Eleanor Oliphant is Completely Fine by Gail Honeyman
Published May 9th, 2017 by Viking – Pamela Dorman Books
I cannot describe how utterly happy I am that I decided to read Eleanor Oliphant is Completely Fine! I completely and utterly fell in love with Eleanor and all her social oddities and her awkwardness. At first, I thought Eleanor was just going to be another unusual, quirky character, maybe a bit odd and one-dimensional, but I completely misjudged the character! I completely misjudged the author and for that, I sincerely apologize.
For a debut novel, this is brilliantly written! I would never have thought this was Honeyman’s first novel because of the wonderful way she develops the characters and makes them seem so alive! Not only that, Honeyman has written a brilliantly warm, incredible story that makes you feel so many amazing things! When I finished reading the book, I was left both laughing and crying. I still feel so many emotions after reading this tender and touching novel, and I hope I feel the beauty of this story for a long time.
Eleanor is a socially awkward woman, and she doesn’t really know how to relate to other adults in quite the way that you would expect a 30-year-old adult to interact, which I thought was going to be weird at first but it made her all the more endearing. The situations that Eleanor finds herself in, like with her coworkers, having her 1st bikini wax, getting a manicure, having drinks or lunch, attending a dinner party, all show she completely lacks social skills and has absolutely no filter. Eleanor says what she thinks even though it often comes across as rude, which can lead to some very awkward (and funny) moments! Yet, she has no idea she even lacks these proper skills since she is also highly poised, very articulate, and intelligent. Eleanor thinks she is perfectly fine, and we learn this directly from her since the story is told from Eleonor’s POV.
Yet, you come to realize that Eleanor is not fine, she’s not fine at all, and she’s hidden this fact under her oddities and quirks because even she doesn’t realize exactly how much she needs help learning to cope with deep, childhood emotional trauma. Certainly, it’s sometimes easier to bury those kinds of psychological scars than deal with them.
One way of dealing with her past is by living a life through controlled routines. Eleanor goes to work every weekday from 8:30 to 5:30, spends her lunchtimes alone doing a crossword puzzle, goes home to her empty apartment, eats dinner alone, watches TV or reads, and heads off to her lonely bed. Only to do the same thing all over again the next day and the next day. Except on Wednesday. Then she talks to her “mummy” on the phone, who is incarcerated for a crime, for exactly 10 minutes. It is in these 10-minute conversations we see why Eleanor is so emotionally awkward and damaged since her mummy is verbally and emotionally abusive. Mummy constantly berates Eleanor and reminds her of catastrophic, tragic past events. Events that led to the burn scar running down the side of Eleanor’s face, which Eleanor believes makes her ugly in some way.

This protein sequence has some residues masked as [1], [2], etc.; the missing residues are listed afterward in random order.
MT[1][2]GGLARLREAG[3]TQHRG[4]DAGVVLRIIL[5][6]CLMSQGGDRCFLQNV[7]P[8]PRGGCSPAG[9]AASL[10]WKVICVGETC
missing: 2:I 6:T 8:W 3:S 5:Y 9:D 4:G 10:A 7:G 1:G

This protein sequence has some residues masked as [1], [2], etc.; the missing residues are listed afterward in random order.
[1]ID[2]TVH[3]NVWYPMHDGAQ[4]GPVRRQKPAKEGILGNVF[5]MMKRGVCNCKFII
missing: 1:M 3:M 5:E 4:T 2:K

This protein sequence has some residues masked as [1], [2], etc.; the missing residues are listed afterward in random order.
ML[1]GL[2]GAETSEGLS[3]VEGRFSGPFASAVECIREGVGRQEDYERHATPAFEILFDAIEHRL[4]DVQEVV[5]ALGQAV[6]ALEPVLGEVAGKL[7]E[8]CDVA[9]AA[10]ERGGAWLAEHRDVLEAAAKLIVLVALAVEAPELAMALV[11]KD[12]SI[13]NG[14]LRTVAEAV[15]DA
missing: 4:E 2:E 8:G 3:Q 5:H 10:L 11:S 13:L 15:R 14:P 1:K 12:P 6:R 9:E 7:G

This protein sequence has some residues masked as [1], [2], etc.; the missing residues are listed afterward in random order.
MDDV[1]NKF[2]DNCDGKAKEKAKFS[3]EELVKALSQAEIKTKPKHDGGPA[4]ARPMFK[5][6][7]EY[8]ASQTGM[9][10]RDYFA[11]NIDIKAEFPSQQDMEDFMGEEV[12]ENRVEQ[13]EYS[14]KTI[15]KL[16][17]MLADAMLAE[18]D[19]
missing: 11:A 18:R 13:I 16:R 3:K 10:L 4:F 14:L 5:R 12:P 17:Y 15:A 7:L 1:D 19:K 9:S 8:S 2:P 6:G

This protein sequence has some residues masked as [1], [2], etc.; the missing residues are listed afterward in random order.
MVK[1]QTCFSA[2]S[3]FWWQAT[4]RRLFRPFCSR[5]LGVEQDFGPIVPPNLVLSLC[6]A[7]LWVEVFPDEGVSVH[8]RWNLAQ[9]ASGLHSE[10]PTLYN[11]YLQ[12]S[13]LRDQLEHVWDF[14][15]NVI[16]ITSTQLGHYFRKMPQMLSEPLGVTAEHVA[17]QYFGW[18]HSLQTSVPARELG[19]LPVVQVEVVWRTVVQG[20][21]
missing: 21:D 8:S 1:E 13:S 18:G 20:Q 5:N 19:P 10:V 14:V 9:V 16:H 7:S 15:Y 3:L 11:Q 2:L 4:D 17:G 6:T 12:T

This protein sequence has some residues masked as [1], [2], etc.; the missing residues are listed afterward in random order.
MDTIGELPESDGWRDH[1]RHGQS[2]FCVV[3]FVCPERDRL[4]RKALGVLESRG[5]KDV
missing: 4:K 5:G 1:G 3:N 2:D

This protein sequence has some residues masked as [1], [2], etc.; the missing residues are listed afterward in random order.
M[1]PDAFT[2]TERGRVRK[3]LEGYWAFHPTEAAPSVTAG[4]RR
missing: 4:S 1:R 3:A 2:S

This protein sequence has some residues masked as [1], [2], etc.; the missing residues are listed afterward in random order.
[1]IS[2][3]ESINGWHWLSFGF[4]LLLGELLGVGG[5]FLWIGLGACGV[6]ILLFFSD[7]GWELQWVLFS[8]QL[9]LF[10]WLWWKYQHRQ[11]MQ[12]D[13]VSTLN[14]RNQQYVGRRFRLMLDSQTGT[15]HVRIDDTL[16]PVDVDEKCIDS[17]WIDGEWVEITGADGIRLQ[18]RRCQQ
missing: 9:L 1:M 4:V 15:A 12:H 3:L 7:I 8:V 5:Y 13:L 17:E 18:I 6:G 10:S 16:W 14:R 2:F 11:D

As you increasingly learn about Eleanor’s past abuses and lonely childhood, much of it spent in foster and state care, it’s much easier to understand why she lives her life almost in a bubble, a recluse isolated by the safety of routine and without any friends. I found it heartbreaking how Eleanor felt about herself because I don’t think that even Eleanor realized it was tragic to be so lost and lonely, and I admit I cried several times reading this book.
Then Eleanor meets Raymond, an easygoing coworker from the IT department! After they help an elderly man who fell in the street, her life begins to change. Raymond is the total opposite of Eleanor—he’s casual, laidback, unkempt, but completely kind, caring, and friendly. He actually wants to befriend Eleanor despite her quirks and odd ways and doesn’t make fun of her like her other colleagues so often do! I wanted to hug him so many times for treating her normally and continuing to make the effort to be her friend although she often rebuffs him in the beginning! They begin to go to the pub, have lunch, she meets his mother, they attend a party, and it is so lovely and warm how Raymond cares for her, especially as pieces of her past history start to emerge and a terrible event happens that causes the buried memories of her damaged childhood to be revealed.
Eleanor Oliphant is Completely Fine is a story about a woman who through the help of true friendship confronts and overcomes the hidden and painful moments in her past, learns to trust in pure kindness, and believes and accepts in herself. Eleanor is a survivor, and her story of heartbreak, hope, healing, and love is a beautiful and lovely thing. You’ll laugh, cry, and cheer for the endearing Eleanor! I loved this book, and I cannot wait to see what the talented Honeyman writes next because she is a truly gifted writer, and I am now a huge fan! I highly, highly recommend this book!
I want to thank NetGalley, Penguin Group Viking/Pamela Dorman Books, and Gail Honeyman for providing me with an ARC of Eleanor Oliphant is Completely Fine to read in exchange for my fair and honest review.